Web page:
Experimental Methods T1.txt

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Author:
Arukio
ID:
175215
Filename:
Experimental Methods T1.txt
Updated:
2012-10-03 06:52:40
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Experimental Design
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Experimental methods and design
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  1. Four Basic Canons of Science
    • Determinism: Events have meaningful, systematic causes.
    • Empiricism: The method of making observations. (Making observations is the best method.)
    • Parsimony: If we have two competing theories, we should choose the simpler or more frugal of the two.
    • Testability: You must be able to realistically test the theory (involves Validation, Falsification & Qualification).
  2. Quasi-Experiment
    Naturally occurring grouping variable, but analyzed like an experiment.
  3. Independent variables vs. grouping variables
    • Variable that is manipulated by experimenter
    • In a Quasi-experiment, called the grouping variable (GV)
  4. Scales of Measurement: NOIR
    •  Nominal: – Numbers are names only, no real order.
    • – Use Frequencies and Chi-Square

    • Ordinal:– rank ordered, but don’t know how far apart scores are.
    • Sprite is favorite, coke is 2nd

    •  Interval:– Tells how far apart values are, but no true 0 point. Equal interval between units.
    • Sprite>Coke>>>>Pepsi>>>>>>>Tea

    •  Ratio: – like interval but with a true 0 point
    • Temperature
  5. Descriptive Statistics
    • Measures of Central tendency: Mean, median, mode
    • Measures of Variability: Range, variance, standard deviation
    • Range is the difference between the largest and smallest value
    • Variance is the average squared deviation of each score from the mean
    • Standard deviation is the square root of the variance.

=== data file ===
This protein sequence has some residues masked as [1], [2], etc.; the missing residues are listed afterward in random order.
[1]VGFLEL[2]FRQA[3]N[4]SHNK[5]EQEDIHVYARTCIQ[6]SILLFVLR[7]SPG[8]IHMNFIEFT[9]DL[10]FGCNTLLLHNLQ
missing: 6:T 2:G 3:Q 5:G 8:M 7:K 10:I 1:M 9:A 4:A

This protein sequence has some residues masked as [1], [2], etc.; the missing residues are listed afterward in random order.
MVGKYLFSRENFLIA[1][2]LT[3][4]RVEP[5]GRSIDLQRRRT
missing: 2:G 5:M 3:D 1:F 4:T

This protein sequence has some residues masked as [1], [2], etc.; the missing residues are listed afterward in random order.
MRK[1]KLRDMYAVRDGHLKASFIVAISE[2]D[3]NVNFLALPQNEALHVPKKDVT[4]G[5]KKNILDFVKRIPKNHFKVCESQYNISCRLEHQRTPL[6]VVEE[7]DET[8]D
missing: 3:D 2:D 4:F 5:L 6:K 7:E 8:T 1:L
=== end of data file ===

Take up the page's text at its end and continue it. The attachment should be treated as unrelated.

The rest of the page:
6. Formulas
  7. Type I and Type II errors
    Type I error: a true null hypothesis is rejected (false positive)

    Type II error: Failing to regect a false null (false negative)
  8. Factors, levels, and between/within- subjects
    designs
    • Factors: # of IVs
    • Levels: Treatment conditions PER IV
    • Between/Within Group: Between- People are in different groups. Within- People test out all groups and compare to self.
  9. Generalizability
    • Statistical generalizability: Allows you to generalize to the population from which you randomly selected.
    • Practical generalizability: You can generalize to similar individuals (i.e., college students)
    • Situational Generalizability: Can findings from the lab be applied to real life? How is the research setting different from other settings? How were the variables (IV’s & DV’s) operationalized?
  10. Grouping variable
    • Typically categorical
    • Male, female
    • 1, 2, 3, 4
    • etc
  11. The Values
    • T= Grand Total
    • t= # of grand totals (always 1)
    • A= Total for each condition
    • a= # of levels for the IV
    • AS= Individual scores
    • s= # of participants per condition
    • as= Total # of participants

    • [T]=T2/as
    • [A]=A12+A22/s
    • [AS]=AS2

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